Rosencrantz: What are you playing at?
Guildenstern: Words, words. They’re all we have to go on.
This exchange, which occurs in Act I just after Claudius and Gertrude inform Rosencrantz and Guildenstern of their mission, highlights both the pleasures and pitfalls of language. On the positive side, the fact that language is extremely complex and always changing means that it can be a great source of delight. Characters spend a great deal of time in the drama playing with words, creating clever linguistic jokes and engaging in a lot of witty banter. The complexity and instability of language, however, has negative consequences as well, which this quotation also points to. Since language is our primary way of understanding the world—it is “all we have to go on,” as Guildenstern says—the fact that it is inherently ambiguous means that we often have trouble expressing ourselves and even making sense of our lives. Throughout the play, Rosencrantz and Guildenstern find themselves unable to say what they want to, and their confusion mounts as they try to determine the true meaning of what other characters say to them. This frustrating feature of language contrasts sharply with its enjoyable aspects, as the play emphasizes that language, like the two-sided coin Rosencrantz and Guildenstern keep flipping, is a combination of opposites.
Uncertainty is the normal state. You’re nobody special.
This remark, which the Player utters in Act II after reuniting with Rosencrantz and Guildenstern at Elsinore, emphasizes one of the major themes of the play—the incomprehensibility of the world. Guildenstern complains to the Player that he and Rosencrantz have no idea what is happening at Elsinore and have no clue what they should be doing there, and he hopes to relinquish to the Player the burden of having to make decisions. The Player’s cutting response in the quotation criticizes Guildenstern for believing that he is in a uniquely difficult situation. Instead, the Player suggests, doubt is a characteristic feature of human life, and it is “normal” to not understand everything that is happening around us. The play dramatizes the Player’s claim that confusion is a normal experience by depicting Rosencrantz and Guildenstern as two fairly ordinary men who are asked to perform a seemingly simple task—come talk to their childhood friend and try to cheer him up—but get overwhelmed by a disorienting string of strange occurrences and perplexing remarks. Even the most mundane situations, it seems, are fraught with complication and ambiguity.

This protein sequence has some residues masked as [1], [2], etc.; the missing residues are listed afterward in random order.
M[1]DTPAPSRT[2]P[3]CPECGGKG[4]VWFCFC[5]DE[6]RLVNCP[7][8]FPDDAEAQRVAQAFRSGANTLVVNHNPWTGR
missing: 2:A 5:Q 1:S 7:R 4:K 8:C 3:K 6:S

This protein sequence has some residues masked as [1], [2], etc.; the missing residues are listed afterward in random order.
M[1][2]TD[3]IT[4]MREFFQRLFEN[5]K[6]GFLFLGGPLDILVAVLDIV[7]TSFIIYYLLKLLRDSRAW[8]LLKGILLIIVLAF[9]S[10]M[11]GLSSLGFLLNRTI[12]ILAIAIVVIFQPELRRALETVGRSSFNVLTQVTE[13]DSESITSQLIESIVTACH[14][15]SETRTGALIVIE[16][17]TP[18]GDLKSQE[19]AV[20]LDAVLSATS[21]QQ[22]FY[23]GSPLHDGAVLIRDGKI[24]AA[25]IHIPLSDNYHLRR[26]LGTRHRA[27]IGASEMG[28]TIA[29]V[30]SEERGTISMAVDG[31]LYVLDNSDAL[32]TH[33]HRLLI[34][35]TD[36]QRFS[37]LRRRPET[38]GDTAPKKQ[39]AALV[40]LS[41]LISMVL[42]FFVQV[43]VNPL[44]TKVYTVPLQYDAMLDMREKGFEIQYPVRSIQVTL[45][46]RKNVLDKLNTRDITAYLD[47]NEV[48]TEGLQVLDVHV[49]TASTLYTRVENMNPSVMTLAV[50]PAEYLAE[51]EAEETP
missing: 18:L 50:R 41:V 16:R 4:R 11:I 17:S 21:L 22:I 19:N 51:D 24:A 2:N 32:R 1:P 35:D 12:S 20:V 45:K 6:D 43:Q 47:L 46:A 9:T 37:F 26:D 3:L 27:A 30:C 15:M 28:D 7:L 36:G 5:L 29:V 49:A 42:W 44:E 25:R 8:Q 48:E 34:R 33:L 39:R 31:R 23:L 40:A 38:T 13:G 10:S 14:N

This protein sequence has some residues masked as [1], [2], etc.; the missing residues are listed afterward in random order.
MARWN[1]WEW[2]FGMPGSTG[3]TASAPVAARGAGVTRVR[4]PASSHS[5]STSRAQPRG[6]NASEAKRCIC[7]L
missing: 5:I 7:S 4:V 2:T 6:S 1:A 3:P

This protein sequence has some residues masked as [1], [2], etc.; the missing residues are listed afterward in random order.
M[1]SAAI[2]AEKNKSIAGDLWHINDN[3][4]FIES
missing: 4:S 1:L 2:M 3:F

Audiences know what to expect, and that is all they are prepared to believe in.
The Player makes this claim at the conclusion of the mimed rehearsal in Act II. Guildenstern angrily says that the Tragedians’ silent performance of the death scenes is unbelievable and out of keeping with the true nature of death, but the Player’s response suggests a different view about our relationship to both the theater and to our own lives. On the theatrical level, the Player’s remark suggests that when we applaud some aspect of a play as realistic, what we are actually saying is that it conforms to our expectations of the way the play should go. In this scene in particular, the Player’s point is that audiences expect certain characters to die and expect death to look a certain way onstage, and audiences will only believe that deaths have been realistically represented if they happen the way audiences anticipate. Our desire to see the plots of literary works unfold in specific ways determines whether we will believe those pieces of literature to be realistic.
The Player’s statement is also a powerful claim about the way we view the world in general, which is itself a larger and more dangerous version of the theater. Stoppard expects his audience to be familiar with an idea from another work by Shakespeare: As You Like It, in which a character notes, “All the world’s a stage.” Seen in this light, the Player’s remark points to our role as spectators of the dramas of life, not just the dramas of the theater. We have beliefs and expectations about the world around us, the Player says, and when we are confronted with something that does not conform to those beliefs, we question or even reject it. Rosencrantz and Guildenstern go through this experience most strikingly in Act III, when they both refuse to believe that they are actually on their way to see the king of England, since they are unable to form any expectations about what that would be like. Similarly, they cannot believe in their own mortality even at the moment of their impending deaths since dying is so far out of range of their expectations. The things we believe are true in life, in other words, are simply the things we expect to be true.